MANILA - Senator Miriam Defensor Santiago said her cancer has regressed and she is now on the road to recovery – and even the presidency.
In a statement, Santiago said: "I have licked cancer, and I’m actually thinking of several career options. By 2016, I will be disqualified by law to seek another term as senator."
She said she will run as president as long as there are enough "like-minded" supporters such as constitutionalist Joaquin Bernas.
"I'm not going to be coy. Society leaders have urged me to seek the presidency. I can rise to the occasion, although I was following the other sign posts on the road to recovery," she said.
In an interview with ANC, Bernas told President Benigno Aquino III to stop mulling about running in 2016 and give Santiago a chance.
Santiago, who ran in the past under the People’s Reform Party, said she will need to coalesce with the Liberal Party and/or the Nacionalista Party.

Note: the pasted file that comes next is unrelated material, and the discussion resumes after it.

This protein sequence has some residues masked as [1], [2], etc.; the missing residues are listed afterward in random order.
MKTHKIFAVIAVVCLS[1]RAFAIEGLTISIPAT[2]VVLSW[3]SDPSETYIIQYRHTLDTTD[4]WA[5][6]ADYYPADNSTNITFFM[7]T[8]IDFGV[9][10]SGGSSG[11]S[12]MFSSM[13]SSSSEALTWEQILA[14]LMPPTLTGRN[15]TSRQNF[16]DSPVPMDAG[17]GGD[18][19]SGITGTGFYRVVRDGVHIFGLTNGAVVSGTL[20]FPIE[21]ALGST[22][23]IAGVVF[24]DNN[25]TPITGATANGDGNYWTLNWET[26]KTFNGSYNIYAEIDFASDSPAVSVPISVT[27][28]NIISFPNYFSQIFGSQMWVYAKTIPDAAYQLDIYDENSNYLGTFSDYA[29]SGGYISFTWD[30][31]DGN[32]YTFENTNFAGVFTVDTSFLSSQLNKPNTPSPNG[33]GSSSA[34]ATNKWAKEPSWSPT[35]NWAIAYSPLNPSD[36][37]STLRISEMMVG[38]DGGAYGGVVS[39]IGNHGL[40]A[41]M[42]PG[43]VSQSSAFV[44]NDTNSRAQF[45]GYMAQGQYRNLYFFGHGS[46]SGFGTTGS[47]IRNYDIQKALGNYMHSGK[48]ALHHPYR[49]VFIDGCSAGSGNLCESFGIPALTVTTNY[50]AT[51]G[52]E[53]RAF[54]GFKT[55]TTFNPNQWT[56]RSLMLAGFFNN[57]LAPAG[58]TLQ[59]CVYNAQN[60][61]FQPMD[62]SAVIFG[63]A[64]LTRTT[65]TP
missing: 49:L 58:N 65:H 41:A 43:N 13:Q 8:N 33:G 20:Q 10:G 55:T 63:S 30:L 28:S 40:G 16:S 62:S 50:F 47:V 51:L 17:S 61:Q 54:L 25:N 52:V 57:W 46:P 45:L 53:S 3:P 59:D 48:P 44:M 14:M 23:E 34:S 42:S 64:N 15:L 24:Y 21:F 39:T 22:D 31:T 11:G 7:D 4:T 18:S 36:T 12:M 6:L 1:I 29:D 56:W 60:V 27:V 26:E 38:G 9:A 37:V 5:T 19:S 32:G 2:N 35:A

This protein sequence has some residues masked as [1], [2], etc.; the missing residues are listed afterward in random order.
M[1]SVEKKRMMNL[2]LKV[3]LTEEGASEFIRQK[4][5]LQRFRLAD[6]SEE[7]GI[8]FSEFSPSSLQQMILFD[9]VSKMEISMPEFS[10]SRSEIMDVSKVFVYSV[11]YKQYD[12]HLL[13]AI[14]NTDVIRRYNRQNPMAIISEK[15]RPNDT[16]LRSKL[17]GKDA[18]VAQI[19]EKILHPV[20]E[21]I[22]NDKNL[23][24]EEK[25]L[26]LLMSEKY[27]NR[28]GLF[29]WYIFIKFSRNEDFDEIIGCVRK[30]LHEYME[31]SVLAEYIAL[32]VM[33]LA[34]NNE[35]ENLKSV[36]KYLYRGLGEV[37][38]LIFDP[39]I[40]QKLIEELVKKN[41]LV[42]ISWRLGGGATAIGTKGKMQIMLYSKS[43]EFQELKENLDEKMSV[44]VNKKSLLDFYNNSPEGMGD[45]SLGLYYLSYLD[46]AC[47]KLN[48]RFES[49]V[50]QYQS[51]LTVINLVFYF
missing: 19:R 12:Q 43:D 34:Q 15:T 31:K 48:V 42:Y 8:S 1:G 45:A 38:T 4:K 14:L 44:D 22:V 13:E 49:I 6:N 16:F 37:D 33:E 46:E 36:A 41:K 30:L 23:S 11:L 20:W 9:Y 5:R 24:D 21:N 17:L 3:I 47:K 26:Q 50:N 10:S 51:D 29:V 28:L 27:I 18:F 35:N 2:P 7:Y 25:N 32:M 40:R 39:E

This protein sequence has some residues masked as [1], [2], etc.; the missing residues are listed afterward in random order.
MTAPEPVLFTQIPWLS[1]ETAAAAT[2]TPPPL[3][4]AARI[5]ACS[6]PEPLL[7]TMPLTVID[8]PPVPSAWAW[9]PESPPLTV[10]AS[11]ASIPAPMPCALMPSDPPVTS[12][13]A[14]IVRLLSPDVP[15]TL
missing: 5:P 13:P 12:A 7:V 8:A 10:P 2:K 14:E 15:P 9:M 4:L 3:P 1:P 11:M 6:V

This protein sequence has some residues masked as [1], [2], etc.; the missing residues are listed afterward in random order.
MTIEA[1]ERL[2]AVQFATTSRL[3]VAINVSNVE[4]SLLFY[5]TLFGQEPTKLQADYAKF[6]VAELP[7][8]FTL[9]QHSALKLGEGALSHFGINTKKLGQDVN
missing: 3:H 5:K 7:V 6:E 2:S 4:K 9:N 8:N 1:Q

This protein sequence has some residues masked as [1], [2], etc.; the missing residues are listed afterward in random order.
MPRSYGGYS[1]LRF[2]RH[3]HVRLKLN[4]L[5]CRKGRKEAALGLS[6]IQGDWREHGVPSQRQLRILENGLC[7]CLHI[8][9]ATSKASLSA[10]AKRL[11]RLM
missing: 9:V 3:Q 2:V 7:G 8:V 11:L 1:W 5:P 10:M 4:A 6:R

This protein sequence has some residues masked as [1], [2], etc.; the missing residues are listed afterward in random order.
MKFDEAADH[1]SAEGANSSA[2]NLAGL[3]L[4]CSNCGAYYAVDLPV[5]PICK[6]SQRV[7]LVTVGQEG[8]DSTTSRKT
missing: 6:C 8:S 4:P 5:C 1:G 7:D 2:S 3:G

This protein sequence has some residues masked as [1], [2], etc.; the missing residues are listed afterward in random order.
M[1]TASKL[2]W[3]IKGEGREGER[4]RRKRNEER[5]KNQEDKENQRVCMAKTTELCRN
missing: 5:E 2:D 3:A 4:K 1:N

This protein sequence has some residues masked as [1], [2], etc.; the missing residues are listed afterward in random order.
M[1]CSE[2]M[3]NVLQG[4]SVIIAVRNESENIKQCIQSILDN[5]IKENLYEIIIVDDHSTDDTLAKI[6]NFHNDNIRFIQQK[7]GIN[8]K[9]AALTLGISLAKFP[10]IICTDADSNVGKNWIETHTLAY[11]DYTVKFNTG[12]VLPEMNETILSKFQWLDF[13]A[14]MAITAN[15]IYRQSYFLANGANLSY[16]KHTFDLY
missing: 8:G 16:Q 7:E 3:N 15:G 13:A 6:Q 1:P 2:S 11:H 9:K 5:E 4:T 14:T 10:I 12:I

"After I was diagnosed with cancer, Sen. Manny [Villar] went to my house and told me, among other things, that my popularity level is very high. But he also said that he is encouraging several hopefuls to raise their survey ratings,” she said.
Santiago was diagnosed with stage 4 lung cancer back in June.
Lung cancer specialists Dr. Ronald Natale and Dr. Gary Lorenzo, coordinating with cardiologist and cancer survivor Dr. Esperanza Cabral, placed her on a medication called Tarceva for six weeks at one tablet a day.
The tablet is an alternative to chemotherapy.
She said the St. Luke’s Medical Center in Bonifacio Global City issued last August 12 a report showing that the tumor in her left lung, which alone was affected, has “regressed” or gotten smaller.
“The latest lab test shows that the cancer cells are waving a white flag. During this time, I only have to work on my stamina. During the six-week period of treatment, I was even able to work on the 2014 editions of some 10 law books which are scheduled for release by the end of the year,” she said.
Besides her 2016 plans, Santiago said: "My life projects include participation in the International Development Law Organization (IDLO) based in Rome, or writing books on foreign policy at the Wilson Center in Washington, D.C.”